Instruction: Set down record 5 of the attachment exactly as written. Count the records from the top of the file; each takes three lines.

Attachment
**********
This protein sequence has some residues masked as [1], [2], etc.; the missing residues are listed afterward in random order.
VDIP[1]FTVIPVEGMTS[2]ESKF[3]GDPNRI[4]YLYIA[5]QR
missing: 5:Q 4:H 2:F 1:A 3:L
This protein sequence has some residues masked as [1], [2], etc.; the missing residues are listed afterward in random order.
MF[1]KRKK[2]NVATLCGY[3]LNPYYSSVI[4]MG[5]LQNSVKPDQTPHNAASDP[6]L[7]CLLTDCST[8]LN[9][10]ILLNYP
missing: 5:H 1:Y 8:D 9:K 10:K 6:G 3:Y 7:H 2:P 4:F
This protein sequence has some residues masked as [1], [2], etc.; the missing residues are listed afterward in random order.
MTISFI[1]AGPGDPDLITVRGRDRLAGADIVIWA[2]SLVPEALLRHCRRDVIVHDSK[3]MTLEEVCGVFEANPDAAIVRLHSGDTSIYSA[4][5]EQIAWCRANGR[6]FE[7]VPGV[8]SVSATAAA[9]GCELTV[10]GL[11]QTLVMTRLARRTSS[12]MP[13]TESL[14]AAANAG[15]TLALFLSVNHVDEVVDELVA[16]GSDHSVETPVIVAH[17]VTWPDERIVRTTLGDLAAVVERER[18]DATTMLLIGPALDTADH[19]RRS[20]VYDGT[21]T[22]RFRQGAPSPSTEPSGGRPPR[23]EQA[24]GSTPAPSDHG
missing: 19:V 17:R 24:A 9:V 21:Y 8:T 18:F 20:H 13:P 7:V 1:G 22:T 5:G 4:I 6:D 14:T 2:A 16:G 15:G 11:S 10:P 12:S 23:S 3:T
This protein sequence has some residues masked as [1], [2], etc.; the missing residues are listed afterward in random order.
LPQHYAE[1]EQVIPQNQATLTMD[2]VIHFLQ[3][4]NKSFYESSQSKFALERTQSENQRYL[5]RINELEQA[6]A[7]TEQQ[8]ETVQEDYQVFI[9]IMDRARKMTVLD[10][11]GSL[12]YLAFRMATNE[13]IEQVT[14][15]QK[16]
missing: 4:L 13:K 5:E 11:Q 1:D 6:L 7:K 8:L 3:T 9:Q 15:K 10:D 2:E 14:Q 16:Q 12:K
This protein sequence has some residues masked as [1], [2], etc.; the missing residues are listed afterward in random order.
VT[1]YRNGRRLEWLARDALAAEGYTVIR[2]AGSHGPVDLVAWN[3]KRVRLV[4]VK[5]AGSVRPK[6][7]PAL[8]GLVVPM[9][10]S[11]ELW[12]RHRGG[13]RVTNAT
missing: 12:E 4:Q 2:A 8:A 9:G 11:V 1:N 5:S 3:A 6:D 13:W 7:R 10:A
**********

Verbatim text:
This protein sequence has some residues masked as [1], [2], etc.; the missing residues are listed afterward in random order.
VT[1]YRNGRRLEWLARDALAAEGYTVIR[2]AGSHGPVDLVAWN[3]KRVRLV[4]VK[5]AGSVRPK[6][7]PAL[8]GLVVPM[9][10]S[11]ELW[12]RHRGG[13]RVTNAT
missing: 12:E 4:Q 2:A 8:A 9:G 11:V 1:N 5:S 3:A 6:D 13:W 7:R 10:A